I almost skipped over this book until I saw the subtitle: "Drawing Closer to the Heart of God." Once I started it, I could hardly put it down. The authors remind us that the Sacred Romance really begins with the Trinity as the most perfect and intimate relationship, that we long for such intimacy because we are made in God's image and likeness, and why "less-wild" relationships can never completely satisfy us. God is a "lover at heart, from all eternity." Then His Heart was betrayed by the fallen angels. But in spite of the pain of that betrayal, He not only created and gifted an Eden-ic world to humanity, and made us His beloved, but He took the enormous risk of giving us freedom, because "He didn't want puppets, He wanted lovers." The fall in the garden is seen not as disobedience or theft of fruit, but as a betrayal of love. The authors quote Yancey, saying that reading the Old Testament and the prophets is like hearing a lovers' quarrel through the apartment wall. Then, after 400 years of silence, our heroic Lover, Who cannot abide the separation, comes to save us through the Cross. "Greater love hath no man...." God is the initiator, the pursuer. Sometimes we think that we have to do it all, reach out for God, call Him to us, try to find Him, or say the right prayers in the right way. The refreshing insight of this book is the almost poetic portrayal that He is already relentlessly pursuing us! This is a book way beyond entertaining. It has the ability to change hearts! I think that the reason some biblical scholars may have trouble seeing the value in this book is because of the littleness of their scripture-parsing approach. This book speaks to the unfettered potential of the mystic's soul.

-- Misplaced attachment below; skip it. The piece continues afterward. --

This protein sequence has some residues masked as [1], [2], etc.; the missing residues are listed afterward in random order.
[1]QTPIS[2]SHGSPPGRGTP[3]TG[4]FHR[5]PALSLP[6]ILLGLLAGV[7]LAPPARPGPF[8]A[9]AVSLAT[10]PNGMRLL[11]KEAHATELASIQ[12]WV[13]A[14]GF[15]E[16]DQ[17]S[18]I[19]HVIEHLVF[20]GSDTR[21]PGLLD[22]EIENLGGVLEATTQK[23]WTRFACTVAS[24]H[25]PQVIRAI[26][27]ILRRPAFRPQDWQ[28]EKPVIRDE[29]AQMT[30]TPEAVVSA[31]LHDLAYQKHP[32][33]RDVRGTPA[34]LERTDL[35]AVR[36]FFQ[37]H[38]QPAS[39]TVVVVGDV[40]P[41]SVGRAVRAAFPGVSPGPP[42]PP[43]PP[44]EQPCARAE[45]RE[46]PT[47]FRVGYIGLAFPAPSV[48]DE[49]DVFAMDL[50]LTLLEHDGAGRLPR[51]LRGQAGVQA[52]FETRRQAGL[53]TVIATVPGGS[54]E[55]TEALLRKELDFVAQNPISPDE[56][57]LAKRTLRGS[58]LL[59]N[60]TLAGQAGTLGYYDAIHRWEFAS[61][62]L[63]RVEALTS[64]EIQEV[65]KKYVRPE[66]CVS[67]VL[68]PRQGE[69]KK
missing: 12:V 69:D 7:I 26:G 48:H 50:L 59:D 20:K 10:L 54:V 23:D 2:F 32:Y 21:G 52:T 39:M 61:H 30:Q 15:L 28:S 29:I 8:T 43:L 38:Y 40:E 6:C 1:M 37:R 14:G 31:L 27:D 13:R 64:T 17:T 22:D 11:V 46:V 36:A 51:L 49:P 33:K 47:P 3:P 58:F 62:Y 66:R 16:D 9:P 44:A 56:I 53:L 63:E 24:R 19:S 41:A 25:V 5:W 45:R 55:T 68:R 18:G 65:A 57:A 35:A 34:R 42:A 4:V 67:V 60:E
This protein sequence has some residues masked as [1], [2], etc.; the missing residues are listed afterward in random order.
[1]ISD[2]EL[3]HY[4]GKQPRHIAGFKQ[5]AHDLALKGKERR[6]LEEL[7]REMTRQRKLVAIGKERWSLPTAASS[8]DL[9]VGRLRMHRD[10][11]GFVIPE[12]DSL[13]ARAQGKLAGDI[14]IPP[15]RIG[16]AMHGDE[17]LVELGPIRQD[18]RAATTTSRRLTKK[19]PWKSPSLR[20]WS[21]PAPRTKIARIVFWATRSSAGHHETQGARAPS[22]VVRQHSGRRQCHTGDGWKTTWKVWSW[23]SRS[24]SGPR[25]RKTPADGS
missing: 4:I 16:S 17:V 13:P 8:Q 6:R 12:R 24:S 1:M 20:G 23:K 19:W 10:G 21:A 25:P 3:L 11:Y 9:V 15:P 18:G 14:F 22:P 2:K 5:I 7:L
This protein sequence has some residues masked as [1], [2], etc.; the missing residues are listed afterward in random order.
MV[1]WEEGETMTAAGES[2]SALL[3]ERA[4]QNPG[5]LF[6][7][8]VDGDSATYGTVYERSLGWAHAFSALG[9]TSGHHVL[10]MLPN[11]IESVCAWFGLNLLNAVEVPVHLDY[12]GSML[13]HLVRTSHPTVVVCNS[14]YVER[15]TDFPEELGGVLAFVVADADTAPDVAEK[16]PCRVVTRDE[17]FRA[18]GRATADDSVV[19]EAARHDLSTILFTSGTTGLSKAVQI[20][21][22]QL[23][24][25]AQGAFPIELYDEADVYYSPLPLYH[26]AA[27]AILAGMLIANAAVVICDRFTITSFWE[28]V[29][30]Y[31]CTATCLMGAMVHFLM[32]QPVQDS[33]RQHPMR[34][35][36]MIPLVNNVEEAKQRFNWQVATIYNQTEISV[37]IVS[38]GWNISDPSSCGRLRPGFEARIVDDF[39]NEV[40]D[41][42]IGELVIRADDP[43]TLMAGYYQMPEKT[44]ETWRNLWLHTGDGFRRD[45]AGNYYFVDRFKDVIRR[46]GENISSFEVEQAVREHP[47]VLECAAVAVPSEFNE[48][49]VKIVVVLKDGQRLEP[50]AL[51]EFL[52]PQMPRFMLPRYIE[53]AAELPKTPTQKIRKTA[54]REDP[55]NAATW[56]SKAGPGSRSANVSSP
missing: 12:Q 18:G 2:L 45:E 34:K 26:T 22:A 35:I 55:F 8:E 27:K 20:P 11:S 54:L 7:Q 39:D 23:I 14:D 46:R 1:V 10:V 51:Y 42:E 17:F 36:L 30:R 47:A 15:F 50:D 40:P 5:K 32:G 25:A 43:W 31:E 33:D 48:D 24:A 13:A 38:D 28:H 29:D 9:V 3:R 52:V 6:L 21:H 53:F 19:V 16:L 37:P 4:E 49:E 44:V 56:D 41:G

The opening chapter of the book (The Lost Life of the Heart) spoke to me very strongly - it made my heart pound. I have never had a book do that to me before. I was the one the authors wrote about in the first chapter. It describes what happens when we come to a point of being burned out in our spiritual life - or perhaps is it better to say overwhelmed by the weight of everything around us. It is so easy to be distracted into focusing on our own little stories.
The authors guide the reader to remember that God is up to something big. He is working out in history His own big story. Each of our lives is a little story within that big story. However, so many people get caught up in their own little story, that they forget that God has a role for them in His big story. This causes us to lose heart along the way. Our problems overwhelm us when we forget God's big story.
Okay, but why is this book so good at reminding us of that?